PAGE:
061: The Myths of Creativity: The Truth About How Innovative Leaders Generate Great Ideas | with David Burkus

by Joe Sherwood on October 24, 2013

The Myths of CreativityCreativity is the starting point for all innovation, and most organizations rely on innovation to create a competitive advantage. Innovation is necessary for the successful development and implementation of new programs or better products. Because of this, leaders of organizations in all industries are asking more questions about creativity. Where does it come from? How can we get more of it? Where do we find creative people? All these questions are valid, but the myths about creativity often lead us to the wrong answers. In order to lead innovation efforts, we must have a better understanding of where creativity comes from and how to enhance the creativity of the people we lead.

David Burkus is an assistant professor of management for the College of Business at Oral Roberts University, where he teaches courses on creativity, innovation, entrepreneurship, and organizational behavior. He is the founder and editor of LDRLB, an online publication (which includes one of Jesse’s favorite podcasts) that shares insights from research on leadership, innovation, and strategy. In his brand-new book The Myths of Creativity, David demystifies the processes that drive innovation.

In this episode, David and Jesse discuss several mistaken ideas that hold us back — as well as how anyone can embrace a practical approach to finding the best new ideas, projects, processes, and programs. David outlines components necessary to drive innovation:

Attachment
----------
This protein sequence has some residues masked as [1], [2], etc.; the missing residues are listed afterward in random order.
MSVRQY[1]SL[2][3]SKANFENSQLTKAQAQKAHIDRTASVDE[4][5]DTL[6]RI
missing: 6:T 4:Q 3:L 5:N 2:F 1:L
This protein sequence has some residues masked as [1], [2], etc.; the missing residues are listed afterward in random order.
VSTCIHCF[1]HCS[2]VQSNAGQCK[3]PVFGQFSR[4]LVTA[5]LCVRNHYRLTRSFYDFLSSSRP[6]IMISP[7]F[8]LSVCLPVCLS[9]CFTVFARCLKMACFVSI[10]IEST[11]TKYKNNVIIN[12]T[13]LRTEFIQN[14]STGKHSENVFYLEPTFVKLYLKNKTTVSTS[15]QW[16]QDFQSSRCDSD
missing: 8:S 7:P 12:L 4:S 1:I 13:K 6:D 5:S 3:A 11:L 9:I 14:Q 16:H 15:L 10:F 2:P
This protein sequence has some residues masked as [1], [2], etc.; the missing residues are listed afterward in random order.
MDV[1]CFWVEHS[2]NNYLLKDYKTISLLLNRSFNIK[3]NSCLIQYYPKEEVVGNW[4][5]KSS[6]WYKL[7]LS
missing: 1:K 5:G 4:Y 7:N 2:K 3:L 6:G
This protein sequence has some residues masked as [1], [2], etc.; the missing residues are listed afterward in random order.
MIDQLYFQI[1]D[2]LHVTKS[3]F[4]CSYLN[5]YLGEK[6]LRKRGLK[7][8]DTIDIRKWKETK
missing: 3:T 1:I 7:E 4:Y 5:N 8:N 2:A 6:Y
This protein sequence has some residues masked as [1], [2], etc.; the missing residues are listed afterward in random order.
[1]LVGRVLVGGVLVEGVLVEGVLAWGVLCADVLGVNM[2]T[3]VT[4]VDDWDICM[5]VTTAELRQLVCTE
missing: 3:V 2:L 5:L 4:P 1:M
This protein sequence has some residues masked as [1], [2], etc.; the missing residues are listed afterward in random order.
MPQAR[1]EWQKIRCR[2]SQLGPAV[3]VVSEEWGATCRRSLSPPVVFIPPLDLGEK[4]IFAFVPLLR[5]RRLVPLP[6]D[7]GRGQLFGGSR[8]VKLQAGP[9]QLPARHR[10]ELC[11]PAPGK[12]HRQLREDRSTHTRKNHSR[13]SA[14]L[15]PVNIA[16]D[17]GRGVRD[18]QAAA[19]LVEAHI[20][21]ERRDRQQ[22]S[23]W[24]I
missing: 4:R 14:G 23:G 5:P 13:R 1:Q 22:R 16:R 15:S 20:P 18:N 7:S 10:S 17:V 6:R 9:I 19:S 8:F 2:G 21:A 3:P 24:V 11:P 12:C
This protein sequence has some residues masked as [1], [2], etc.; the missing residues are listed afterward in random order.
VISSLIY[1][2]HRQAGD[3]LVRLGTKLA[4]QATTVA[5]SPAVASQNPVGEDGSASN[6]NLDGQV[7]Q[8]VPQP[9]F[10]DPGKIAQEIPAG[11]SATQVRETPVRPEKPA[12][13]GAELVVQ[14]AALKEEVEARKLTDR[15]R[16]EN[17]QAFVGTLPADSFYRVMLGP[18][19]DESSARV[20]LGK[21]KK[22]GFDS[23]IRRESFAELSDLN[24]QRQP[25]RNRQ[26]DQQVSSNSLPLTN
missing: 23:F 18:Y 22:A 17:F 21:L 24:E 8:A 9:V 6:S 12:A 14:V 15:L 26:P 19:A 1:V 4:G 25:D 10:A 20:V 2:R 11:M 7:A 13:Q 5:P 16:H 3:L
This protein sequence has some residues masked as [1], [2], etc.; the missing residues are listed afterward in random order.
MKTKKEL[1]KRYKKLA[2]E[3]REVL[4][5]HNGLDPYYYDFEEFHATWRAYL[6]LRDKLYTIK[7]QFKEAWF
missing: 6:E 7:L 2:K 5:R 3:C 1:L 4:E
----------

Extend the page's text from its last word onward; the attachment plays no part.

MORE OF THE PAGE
• Domain-relevant skills (commonly called expertise) are the knowledge, technical skills, or talent an individual possesses in a given domain.
  • Creativity-relevant processes are the methods people use to approach a given problem and generate solutions.
  • Task motivation is the willingness to engage. Simply put, it is passion.
  • Social environment is the only component that exists entirely outside the individual. Research shows that the environment an individual operates in can either positively or negatively affect creative expression.

Jesse and David also answer a question from the Engaging Leader Community:

Leslie asks: Last year, I read an article in New Yorker that agrees with your debunking of the brainstorming myth. What is your favorite process or tip that would replace standard brainstorming?

Burkus QuoteResources Mentioned in This Episode

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